"Conquering the world from horseback is easy. It is dismounting and governing that is hard." (Genghis Khan)
In a world fascinated by men like Alexander the Great and Julius Caesar, Genghis Khan is one of history's greatest and most famous conquerors. No man, before or since, has ever started with so little and gone on to achieve so much. From a noble family, but raised in poverty that drove him to the brink of starvation, Genghis Khan rose to control the second-largest empire the world has ever known (the largest being, arguably, the British Empire of the 18th and 19th centuries), and easily the largest empire conquered by a single man. And while many empires disintegrate upon the death of an emperor, like Alexander the Great's, Genghis Khan's empire endured and was actually enlarged by his successors, who went on to establish dynasties that, in some cases, lasted for centuries.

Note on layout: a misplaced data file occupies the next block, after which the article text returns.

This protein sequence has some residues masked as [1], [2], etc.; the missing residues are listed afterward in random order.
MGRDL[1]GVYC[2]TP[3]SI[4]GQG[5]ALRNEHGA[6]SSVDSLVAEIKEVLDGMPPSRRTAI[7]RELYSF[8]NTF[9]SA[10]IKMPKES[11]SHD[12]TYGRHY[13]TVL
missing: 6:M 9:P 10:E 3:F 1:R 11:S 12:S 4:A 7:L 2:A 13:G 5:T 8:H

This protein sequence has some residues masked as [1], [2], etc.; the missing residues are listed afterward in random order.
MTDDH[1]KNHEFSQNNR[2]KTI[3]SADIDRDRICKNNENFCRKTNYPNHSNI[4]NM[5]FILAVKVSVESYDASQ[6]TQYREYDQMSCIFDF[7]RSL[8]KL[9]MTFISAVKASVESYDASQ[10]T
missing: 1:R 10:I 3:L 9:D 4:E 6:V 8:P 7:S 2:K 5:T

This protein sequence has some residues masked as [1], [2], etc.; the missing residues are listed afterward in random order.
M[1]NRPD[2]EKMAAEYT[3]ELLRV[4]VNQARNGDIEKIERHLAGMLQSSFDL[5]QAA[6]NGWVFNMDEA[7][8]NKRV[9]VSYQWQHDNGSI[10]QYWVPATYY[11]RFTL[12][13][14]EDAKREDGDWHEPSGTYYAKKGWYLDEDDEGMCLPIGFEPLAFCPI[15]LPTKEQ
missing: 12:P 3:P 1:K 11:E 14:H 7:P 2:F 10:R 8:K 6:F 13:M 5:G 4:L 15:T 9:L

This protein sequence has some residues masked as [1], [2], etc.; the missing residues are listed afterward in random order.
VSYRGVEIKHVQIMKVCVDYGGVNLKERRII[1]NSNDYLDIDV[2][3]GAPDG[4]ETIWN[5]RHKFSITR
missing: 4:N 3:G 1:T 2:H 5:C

Though history is usually written by the victors, the lack of a particularly strong writing tradition among the Mongols ensured that history was largely written by those whom Genghis Khan vanquished. Because of this, Genghis Khan's portrayal in the West and the Middle East has been extraordinarily (and in many ways unfairly) negative for centuries, at least until recent revisions to the historical record. Certainly, Genghis Khan was not a peaceful man, nor a particularly merciful one, and he famously boasted to the Khwaremzids that he was, "[T]he flail of God, come to punish you for your sins." However, the image of him as a bloodthirsty barbarian is largely the result of hostile propaganda; he was far more complex.